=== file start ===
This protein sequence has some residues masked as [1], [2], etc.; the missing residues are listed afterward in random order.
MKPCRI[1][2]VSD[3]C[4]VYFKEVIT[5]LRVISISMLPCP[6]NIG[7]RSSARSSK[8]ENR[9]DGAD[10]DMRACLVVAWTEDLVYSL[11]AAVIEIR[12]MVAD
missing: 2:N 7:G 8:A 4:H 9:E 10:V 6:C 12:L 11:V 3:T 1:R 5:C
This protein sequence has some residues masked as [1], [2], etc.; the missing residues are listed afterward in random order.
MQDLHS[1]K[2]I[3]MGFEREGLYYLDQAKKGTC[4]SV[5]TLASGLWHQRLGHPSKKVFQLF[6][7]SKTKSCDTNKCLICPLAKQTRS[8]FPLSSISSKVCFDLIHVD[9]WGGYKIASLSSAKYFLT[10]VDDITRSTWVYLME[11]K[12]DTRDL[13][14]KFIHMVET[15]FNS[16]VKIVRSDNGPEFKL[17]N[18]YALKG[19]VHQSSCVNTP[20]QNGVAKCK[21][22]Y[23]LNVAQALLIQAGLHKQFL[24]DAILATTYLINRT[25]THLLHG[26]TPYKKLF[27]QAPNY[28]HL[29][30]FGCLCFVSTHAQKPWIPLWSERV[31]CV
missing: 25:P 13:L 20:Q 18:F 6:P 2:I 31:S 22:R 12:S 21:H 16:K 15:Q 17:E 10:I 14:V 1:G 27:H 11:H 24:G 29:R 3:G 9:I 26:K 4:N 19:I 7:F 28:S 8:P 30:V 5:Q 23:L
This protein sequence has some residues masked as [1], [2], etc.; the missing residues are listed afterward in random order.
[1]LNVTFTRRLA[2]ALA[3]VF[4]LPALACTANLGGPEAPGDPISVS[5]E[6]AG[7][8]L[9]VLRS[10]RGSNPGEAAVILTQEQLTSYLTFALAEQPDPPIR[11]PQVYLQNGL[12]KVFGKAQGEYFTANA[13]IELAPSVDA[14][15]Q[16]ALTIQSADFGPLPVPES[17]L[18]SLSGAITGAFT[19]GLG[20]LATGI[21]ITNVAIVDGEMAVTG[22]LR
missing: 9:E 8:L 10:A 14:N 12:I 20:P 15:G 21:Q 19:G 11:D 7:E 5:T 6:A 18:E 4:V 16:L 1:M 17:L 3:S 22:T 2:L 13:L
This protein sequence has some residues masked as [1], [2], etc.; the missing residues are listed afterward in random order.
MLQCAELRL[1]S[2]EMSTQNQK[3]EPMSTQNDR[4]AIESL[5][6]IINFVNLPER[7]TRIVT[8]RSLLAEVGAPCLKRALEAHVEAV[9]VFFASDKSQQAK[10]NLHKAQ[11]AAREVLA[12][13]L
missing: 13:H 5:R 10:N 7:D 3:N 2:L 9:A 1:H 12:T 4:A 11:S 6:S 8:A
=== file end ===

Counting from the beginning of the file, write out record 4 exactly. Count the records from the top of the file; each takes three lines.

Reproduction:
This protein sequence has some residues masked as [1], [2], etc.; the missing residues are listed afterward in random order.
MLQCAELRL[1]S[2]EMSTQNQK[3]EPMSTQNDR[4]AIESL[5][6]IINFVNLPER[7]TRIVT[8]RSLLAEVGAPCLKRALEAHVEAV[9]VFFASDKSQQAK[10]NLHKAQ[11]AAREVLA[12][13]L
missing: 13:H 5:R 10:N 7:D 3:N 2:L 9:A 1:H 12:T 4:A 11:S 6:S 8:A